Parents of estranged adult children: Is it Groundhog Day?
by Sheri McGregor, M.A.
In the 1993 movie, Groundhog Day, Bill Murray plays a self-centered weatherman assigned to the yearly event in Punxsutawney, Pennsylvania. He’s in for a surprise when the same day keeps repeating itself. That sort of rut is what this article is about.
In the throes of estrangement pain, we can become stuck, going through the same old motions, and hoping things will change. Even our thoughts may run on repeat, replaying traumatic memories like movie scenes, and bringing us to the same old looping refrain.
- How can I make him change?
- If only I had . . . . or hadn’t , , , X, Y, or Z (fill in the blank).
Unfortunately, as our thoughts cycle on repeat (without the rinse!), our behavior often follows, and we sink into a rut. At some point, we need to wake up and realize we have a life to live regardless of our adult children’s decisions to live without us. That doesn’t mean you must give up hope … but it does require a shift in attitude toward a better perspective.
Adult children’s decisions: A new day
As the tradition goes, the groundhog emerges from its hole and, depending on if it sees its shadow, winter continues or ends. The roots of the holiday can be traced to a variety of lore, as well as to different hibernators who emerge on this day that’s halfway between the winter solstice and spring. If the sun’s out, as the legend goes, the groundhog is scared by its shadow, prompting a retreat to darkness and heralding another six weeks of winter.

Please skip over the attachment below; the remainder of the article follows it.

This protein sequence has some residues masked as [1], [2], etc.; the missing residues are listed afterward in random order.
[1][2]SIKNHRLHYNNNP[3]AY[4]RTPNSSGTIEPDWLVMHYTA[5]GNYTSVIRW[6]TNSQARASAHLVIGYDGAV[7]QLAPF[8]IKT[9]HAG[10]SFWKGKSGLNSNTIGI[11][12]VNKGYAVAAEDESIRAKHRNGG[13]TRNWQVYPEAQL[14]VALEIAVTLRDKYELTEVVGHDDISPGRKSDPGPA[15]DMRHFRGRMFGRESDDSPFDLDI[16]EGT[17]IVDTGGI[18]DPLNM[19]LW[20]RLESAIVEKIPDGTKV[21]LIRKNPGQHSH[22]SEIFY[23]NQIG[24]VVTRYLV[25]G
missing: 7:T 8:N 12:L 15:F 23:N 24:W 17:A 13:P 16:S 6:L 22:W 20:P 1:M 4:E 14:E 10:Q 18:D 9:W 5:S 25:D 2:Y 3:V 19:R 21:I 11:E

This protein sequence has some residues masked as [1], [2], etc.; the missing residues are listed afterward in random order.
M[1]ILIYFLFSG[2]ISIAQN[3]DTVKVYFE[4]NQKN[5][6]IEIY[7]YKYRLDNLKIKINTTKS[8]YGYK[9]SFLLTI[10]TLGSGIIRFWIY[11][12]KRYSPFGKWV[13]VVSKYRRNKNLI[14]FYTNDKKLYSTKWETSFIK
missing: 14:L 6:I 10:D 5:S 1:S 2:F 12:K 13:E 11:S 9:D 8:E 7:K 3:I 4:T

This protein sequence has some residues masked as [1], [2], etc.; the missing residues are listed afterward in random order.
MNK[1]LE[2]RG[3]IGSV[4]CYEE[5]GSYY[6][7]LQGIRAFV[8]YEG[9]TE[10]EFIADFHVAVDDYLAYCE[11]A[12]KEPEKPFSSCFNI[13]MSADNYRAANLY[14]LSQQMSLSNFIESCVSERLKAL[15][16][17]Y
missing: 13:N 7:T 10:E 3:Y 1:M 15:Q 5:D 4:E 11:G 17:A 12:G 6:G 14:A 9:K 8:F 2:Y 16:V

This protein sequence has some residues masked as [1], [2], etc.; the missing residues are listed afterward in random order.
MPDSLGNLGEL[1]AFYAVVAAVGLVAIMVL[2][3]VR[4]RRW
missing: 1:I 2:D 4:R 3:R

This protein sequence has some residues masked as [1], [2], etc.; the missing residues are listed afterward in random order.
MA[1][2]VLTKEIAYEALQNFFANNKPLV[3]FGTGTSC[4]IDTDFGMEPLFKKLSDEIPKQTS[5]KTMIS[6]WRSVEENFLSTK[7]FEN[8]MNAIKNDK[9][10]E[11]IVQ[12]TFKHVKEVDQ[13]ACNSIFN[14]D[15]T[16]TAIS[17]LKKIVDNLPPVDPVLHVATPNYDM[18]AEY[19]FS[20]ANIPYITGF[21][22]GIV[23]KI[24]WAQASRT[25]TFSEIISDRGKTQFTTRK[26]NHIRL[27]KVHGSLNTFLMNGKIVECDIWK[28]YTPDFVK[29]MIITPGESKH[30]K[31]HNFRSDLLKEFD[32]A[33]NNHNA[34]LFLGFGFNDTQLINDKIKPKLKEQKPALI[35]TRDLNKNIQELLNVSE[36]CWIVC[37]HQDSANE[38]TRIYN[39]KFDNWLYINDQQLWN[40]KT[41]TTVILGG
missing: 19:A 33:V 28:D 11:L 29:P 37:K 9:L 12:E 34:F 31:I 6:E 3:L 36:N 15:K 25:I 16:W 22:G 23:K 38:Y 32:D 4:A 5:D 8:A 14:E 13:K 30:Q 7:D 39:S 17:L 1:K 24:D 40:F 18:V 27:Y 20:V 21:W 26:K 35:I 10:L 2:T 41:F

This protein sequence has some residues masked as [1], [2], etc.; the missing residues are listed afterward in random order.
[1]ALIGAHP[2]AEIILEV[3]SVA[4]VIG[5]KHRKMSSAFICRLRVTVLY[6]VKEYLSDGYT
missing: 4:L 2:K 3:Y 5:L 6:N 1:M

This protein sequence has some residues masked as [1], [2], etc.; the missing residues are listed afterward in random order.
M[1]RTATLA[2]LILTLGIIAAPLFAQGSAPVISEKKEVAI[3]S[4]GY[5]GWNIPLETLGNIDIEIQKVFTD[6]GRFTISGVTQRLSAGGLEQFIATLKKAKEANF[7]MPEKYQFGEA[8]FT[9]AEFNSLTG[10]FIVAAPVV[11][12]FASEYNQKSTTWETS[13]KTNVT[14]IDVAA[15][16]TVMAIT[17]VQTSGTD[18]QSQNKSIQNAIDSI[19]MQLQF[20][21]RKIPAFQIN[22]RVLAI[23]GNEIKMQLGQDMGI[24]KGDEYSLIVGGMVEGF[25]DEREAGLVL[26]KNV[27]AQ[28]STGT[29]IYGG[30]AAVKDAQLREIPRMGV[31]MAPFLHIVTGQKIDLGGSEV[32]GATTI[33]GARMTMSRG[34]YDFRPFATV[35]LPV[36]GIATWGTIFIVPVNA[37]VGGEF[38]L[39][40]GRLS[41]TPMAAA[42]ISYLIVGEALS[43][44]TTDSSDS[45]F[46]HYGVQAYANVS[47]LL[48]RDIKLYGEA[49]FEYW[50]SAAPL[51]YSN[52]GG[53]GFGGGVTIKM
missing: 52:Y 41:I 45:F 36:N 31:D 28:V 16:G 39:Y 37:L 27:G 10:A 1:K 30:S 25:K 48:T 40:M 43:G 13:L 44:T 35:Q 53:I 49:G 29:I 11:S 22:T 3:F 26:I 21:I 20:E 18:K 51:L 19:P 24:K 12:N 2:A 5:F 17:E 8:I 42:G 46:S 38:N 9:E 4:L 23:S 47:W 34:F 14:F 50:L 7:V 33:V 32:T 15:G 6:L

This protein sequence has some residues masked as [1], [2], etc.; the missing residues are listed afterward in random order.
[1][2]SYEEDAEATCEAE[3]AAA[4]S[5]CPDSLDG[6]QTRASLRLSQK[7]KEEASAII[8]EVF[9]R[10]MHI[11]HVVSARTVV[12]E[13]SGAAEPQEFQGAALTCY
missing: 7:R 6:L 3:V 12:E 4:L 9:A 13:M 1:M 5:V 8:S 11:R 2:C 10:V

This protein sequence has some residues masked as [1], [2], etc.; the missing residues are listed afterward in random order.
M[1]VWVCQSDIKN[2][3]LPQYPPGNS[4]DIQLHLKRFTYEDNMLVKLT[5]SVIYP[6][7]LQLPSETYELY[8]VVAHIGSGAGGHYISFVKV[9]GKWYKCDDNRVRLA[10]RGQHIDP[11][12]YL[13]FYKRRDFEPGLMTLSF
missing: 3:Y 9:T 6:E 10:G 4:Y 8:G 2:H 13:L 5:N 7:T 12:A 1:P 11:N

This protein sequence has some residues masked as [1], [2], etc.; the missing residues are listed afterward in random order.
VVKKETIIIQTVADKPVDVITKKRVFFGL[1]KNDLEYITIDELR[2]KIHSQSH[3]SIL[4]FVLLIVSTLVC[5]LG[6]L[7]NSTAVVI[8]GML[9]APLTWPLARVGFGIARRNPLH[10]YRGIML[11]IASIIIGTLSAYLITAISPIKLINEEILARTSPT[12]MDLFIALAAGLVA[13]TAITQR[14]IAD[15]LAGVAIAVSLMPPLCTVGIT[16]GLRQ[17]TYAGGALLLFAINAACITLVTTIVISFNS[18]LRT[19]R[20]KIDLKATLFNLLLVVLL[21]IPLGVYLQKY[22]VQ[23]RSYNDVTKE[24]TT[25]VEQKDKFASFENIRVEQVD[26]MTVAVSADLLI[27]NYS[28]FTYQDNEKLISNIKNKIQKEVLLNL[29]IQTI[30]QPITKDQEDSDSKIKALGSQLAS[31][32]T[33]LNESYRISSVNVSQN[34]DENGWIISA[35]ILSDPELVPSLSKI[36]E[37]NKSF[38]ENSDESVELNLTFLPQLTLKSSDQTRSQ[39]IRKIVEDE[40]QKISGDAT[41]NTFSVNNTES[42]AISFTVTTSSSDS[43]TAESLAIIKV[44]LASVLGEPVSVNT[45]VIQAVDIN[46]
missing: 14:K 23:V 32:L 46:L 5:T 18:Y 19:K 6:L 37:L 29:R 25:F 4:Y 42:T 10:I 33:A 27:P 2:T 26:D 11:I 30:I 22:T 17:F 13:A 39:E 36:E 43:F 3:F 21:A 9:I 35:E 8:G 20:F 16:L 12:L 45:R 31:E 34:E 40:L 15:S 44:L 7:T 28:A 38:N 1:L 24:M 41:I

Can you relate? Many of us have spent numerous months or even years in a “winter” existence, hiding from the reality of our lives. We may have dreamed up fantasies that our estranged adult children will come around, that they will love us again, and that we’ll pick up where we left off. We may have believed others who told us this was just a phase and that our kids will wake up when they have their own children. We may have even told ourselves we can’t be happy until the relationships resume, that a good parent would never stop trying, or some other lore that keeps us stuck.
Time grows short, and most rejected parents do eventually realize they must take charge of their own happiness. As several books and song titles tell us, it’s an inside job. Yet, when they emerge after a long “winter” of distress, they can be as wary as a groundhog startled by its own shadow. Learning to live well again requires adjustment, which also takes time. My question: Why wait? Embrace your life now. What have you got to lose?
Adult children’s decisions: Face facts
I’m disheartened by some of the suggestions I’ve seen out there that keep parents of estranged adult children stuck. Even when parents are advised to reduce or entirely halt their efforts to reach out, it’s frequently intended as a tactic to prompt change in the estranged adult children—as in maybe they’ll miss you and come running. While that’s certainly a possibility, the idea keeps parents attached to an illusion of control.
The parents who read my blogposts and books are at varying stages of estrangement and its effects. Some are brand new to the disconnect. Others are years, and even decades, along. There is no such thing as one-size-fits-all advice, but no matter where you fall on the estrangement continuum, the reality is that the only one you can control is yourself.